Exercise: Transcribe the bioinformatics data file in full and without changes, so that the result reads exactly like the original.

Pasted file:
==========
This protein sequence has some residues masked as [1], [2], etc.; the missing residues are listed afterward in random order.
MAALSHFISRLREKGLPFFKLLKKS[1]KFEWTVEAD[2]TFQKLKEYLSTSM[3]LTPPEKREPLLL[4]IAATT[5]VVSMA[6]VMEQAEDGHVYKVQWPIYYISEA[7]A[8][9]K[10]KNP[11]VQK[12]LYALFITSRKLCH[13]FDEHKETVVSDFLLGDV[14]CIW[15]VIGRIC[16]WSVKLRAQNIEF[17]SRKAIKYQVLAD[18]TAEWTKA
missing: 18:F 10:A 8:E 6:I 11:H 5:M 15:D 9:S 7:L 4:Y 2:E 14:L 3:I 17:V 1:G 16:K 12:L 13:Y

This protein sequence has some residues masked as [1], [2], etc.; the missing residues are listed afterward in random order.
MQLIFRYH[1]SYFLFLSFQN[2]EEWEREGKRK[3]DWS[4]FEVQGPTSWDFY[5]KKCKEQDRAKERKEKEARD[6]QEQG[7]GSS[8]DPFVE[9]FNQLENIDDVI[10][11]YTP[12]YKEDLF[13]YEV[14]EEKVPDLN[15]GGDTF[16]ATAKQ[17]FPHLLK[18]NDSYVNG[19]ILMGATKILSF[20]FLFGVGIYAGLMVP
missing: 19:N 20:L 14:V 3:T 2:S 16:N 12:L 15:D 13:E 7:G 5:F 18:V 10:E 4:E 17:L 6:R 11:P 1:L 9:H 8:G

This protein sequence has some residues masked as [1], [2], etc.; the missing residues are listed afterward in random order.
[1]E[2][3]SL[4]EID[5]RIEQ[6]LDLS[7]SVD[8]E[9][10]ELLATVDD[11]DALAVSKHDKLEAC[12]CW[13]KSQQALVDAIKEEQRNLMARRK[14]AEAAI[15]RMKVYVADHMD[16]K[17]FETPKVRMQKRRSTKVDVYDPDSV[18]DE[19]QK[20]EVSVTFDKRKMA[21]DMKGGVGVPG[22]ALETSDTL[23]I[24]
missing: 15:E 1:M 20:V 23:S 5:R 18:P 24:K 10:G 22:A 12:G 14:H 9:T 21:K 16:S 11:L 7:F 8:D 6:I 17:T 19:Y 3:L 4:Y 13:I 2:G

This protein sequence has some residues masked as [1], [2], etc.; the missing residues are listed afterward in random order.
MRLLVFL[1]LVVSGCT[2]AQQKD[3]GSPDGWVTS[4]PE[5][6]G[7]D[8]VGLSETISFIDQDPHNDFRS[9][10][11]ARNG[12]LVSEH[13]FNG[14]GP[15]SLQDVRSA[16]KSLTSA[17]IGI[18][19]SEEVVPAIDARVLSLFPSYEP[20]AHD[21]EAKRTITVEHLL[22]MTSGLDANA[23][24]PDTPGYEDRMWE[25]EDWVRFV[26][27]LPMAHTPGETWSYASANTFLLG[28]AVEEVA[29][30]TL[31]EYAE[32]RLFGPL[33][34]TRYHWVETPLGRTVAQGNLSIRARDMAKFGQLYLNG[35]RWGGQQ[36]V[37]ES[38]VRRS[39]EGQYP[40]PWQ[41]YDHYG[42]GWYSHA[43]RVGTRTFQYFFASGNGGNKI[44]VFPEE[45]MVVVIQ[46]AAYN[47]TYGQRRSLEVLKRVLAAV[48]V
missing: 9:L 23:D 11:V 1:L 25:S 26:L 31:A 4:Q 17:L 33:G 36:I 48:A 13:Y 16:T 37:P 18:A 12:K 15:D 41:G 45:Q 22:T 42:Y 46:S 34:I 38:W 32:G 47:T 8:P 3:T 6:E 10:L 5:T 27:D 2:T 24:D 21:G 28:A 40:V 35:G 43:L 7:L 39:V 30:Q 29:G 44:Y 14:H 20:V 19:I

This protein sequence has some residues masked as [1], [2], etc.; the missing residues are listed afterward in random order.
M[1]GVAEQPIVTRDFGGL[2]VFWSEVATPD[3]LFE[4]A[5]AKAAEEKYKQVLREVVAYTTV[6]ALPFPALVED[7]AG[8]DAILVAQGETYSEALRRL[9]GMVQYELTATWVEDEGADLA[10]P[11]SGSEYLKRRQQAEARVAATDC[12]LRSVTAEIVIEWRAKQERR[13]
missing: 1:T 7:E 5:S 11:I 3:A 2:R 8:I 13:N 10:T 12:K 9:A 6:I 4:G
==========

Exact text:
This protein sequence has some residues masked as [1], [2], etc.; the missing residues are listed afterward in random order.
MAALSHFISRLREKGLPFFKLLKKS[1]KFEWTVEAD[2]TFQKLKEYLSTSM[3]LTPPEKREPLLL[4]IAATT[5]VVSMA[6]VMEQAEDGHVYKVQWPIYYISEA[7]A[8][9]K[10]KNP[11]VQK[12]LYALFITSRKLCH[13]FDEHKETVVSDFLLGDV[14]CIW[15]VIGRIC[16]WSVKLRAQNIEF[17]SRKAIKYQVLAD[18]TAEWTKA
missing: 18:F 10:A 8:E 6:I 11:H 5:M 15:D 9:S 7:L 4:Y 2:E 14:L 3:I 17:V 1:G 16:K 12:L 13:Y

This protein sequence has some residues masked as [1], [2], etc.; the missing residues are listed afterward in random order.
MQLIFRYH[1]SYFLFLSFQN[2]EEWEREGKRK[3]DWS[4]FEVQGPTSWDFY[5]KKCKEQDRAKERKEKEARD[6]QEQG[7]GSS[8]DPFVE[9]FNQLENIDDVI[10][11]YTP[12]YKEDLF[13]YEV[14]EEKVPDLN[15]GGDTF[16]ATAKQ[17]FPHLLK[18]NDSYVNG[19]ILMGATKILSF[20]FLFGVGIYAGLMVP
missing: 19:N 20:L 14:V 3:T 2:S 16:N 12:L 15:D 13:E 7:G 5:F 18:V 10:E 4:E 17:L 6:R 11:P 1:L 9:H 8:G

This protein sequence has some residues masked as [1], [2], etc.; the missing residues are listed afterward in random order.
[1]E[2][3]SL[4]EID[5]RIEQ[6]LDLS[7]SVD[8]E[9][10]ELLATVDD[11]DALAVSKHDKLEAC[12]CW[13]KSQQALVDAIKEEQRNLMARRK[14]AEAAI[15]RMKVYVADHMD[16]K[17]FETPKVRMQKRRSTKVDVYDPDSV[18]DE[19]QK[20]EVSVTFDKRKMA[21]DMKGGVGVPG[22]ALETSDTL[23]I[24]
missing: 15:E 1:M 20:V 23:S 5:R 18:P 24:K 10:G 22:A 12:G 14:H 9:T 21:K 16:S 11:L 7:F 8:D 6:I 17:T 19:Y 3:L 4:Y 13:I 2:G

This protein sequence has some residues masked as [1], [2], etc.; the missing residues are listed afterward in random order.
MRLLVFL[1]LVVSGCT[2]AQQKD[3]GSPDGWVTS[4]PE[5][6]G[7]D[8]VGLSETISFIDQDPHNDFRS[9][10][11]ARNG[12]LVSEH[13]FNG[14]GP[15]SLQDVRSA[16]KSLTSA[17]IGI[18][19]SEEVVPAIDARVLSLFPSYEP[20]AHD[21]EAKRTITVEHLL[22]MTSGLDANA[23][24]PDTPGYEDRMWE[25]EDWVRFV[26][27]LPMAHTPGETWSYASANTFLLG[28]AVEEVA[29][30]TL[31]EYAE[32]RLFGPL[33][34]TRYHWVETPLGRTVAQGNLSIRARDMAKFGQLYLNG[35]RWGGQQ[36]V[37]ES[38]VRRS[39]EGQYP[40]PWQ[41]YDHYG[42]GWYSHA[43]RVGTRTFQYFFASGNGGNKI[44]VFPEE[45]MVVVIQ[46]AAYN[47]TYGQRRSLEVLKRVLAAV[48]V
missing: 9:L 23:D 11:V 1:L 25:S 26:L 31:A 4:Q 17:L 33:G 36:I 48:A 13:Y 16:T 37:P 18:A 12:K 15:D 41:G 45:Q 22:T 42:Y 46:S 34:I 38:W 32:G 47:T 8:P 3:T 6:E 10:L 5:T 27:D 2:T 24:D 21:G 28:A 40:V 35:G 43:L 7:L 39:V 30:Q 29:G 44:Y 14:H 20:V 19:I

This protein sequence has some residues masked as [1], [2], etc.; the missing residues are listed afterward in random order.
M[1]GVAEQPIVTRDFGGL[2]VFWSEVATPD[3]LFE[4]A[5]AKAAEEKYKQVLREVVAYTTV[6]ALPFPALVED[7]AG[8]DAILVAQGETYSEALRRL[9]GMVQYELTATWVEDEGADLA[10]P[11]SGSEYLKRRQQAEARVAATDC[12]LRSVTAEIVIEWRAKQERR[13]
missing: 1:T 7:E 5:S 11:I 3:A 2:R 8:I 13:N 10:T 12:K 9:A 6:I 4:G